Which is what the other hand is for, 'cause-eh, in a post-#MeToo worl-, okay scratch that- I'm calling it something else. In an era now where we're more sensitive to the widespread realities of sexual harrassment, assault and objectification against women in their daily lives, Russ Meyer's films aren't exactly en vogue right now.
That said, a closer look at his films now reveal well, an abundance of females with enormous breasts; his favorite image to photography. Still, it's a towering female with enormous breasts and most of his work shows strong, independent female lead characters who are as strong, if not stronger than most male characters within those film. They may be naked or close to it through much of the movie, but his females were not exploited, quite the opposite, they disregard their sexual liasons with men the way most pornography throws away the female "characters".
I know that sounds, basically like a description of Kim Cattrall's character from "Sex and the City", but this was the late '50s and early '60s, these archetypes and characters were decades away from being mainstream; he was the one creating them. Take the Varla character in this film (Tura Satana), she dresses in all black leather complete with a low-cut black top that holds closely in place her oversized breasts. Yet she is abrasive, confrontational, greedy and strong, strong enough to KILL A MAN WITH HER BARE HANDS!!!!!! right in front of his small-pint hourglass girlfriend Linda (Susan Bernard), and yet still has to fend off gas station attendants from ogling her. 1965!!!! I remind you. This wasn't "La Femme Nikita" either. All the main characters are buxom go-go dancers by night, but during the day, Varla along with her European accent girlfriend Rosie (Haji) and co-worker Billie (Lori Williams) relieve themselves the stress of their week of being eyefucked by the lowest of the male species by hitting the desert and ripping it up and driving as fast as possible.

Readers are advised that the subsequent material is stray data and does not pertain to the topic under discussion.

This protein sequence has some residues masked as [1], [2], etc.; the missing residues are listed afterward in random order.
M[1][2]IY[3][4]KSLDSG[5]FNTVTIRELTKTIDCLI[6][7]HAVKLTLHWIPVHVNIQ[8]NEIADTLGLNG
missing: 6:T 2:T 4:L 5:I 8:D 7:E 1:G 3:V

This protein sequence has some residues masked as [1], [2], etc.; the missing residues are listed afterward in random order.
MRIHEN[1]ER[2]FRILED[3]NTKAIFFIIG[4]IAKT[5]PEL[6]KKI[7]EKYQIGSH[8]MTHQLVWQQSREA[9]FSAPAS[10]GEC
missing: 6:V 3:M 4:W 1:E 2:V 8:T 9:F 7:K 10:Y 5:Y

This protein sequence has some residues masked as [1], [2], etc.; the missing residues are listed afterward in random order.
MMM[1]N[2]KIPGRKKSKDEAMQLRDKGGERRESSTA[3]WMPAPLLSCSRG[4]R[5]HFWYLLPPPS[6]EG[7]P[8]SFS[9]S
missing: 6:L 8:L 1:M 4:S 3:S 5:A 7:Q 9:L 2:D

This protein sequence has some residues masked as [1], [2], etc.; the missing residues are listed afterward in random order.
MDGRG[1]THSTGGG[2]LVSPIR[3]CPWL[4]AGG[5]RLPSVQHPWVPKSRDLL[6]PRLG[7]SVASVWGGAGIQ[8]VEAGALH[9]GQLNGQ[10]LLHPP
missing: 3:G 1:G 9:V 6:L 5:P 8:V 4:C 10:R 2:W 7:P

After a race with the musclebound kid eventually leads to his death, they drug his girlfriend and start heading back towards town until getting distracted by a colossus-built specimen (Dennis Busch) who’s father reportedly has hidden loads of money he got from the government for a train accident that left him paralyzed. Now comes the tricky balancing of simultaneously searching for the money on the property, keeping all the men, including the paralyzed old man (Stuart Lancaster) entertained and distracted, and keeping the half-pint’s mouth shut and keep her from running off to tell the old man’s other more competent son. It's actually a rather mundane, simplistic plot, but it's the executioning that pulls it together. Or more than that, it's that the women, these women, are the ones that seems to be doing what in most films, would take a literal army, or at least a ragtag band of misfits, but almost always, were men.
Meyer would make numerous films, not only his skin flicks but would dabble in film noir, and even some serious drama. The only other films of his I’ve seen is the southern nightmarish “Mudhoney,” and his campy X-rated satire “Beyond the Valley of the Dolls,” the latter of which is just as popular a cult classic, and yes, was actually written by Pulitzer-Prize Winning film critic Roger Ebert. I wonder what he would think of this world we live in today; much of his writings make it seem like he's just as infatuated by breasts as Meyer was. He might say what's wrong with that, and technically I don't necessarily think there is. Hey, if Pauline Kael can write whole reviews based on a person's face....
Love him or hate him, Meyer’s work has invigorated the pop culture scene to this day, “Faster, Pussycat…” and “Mudhoney,” became names of rock bands. It might be harder for some to see it nowadays but look closer at his work. Long before many people had ever even heard of the term, in his own top-heavy way, as one of film’s first true feminists.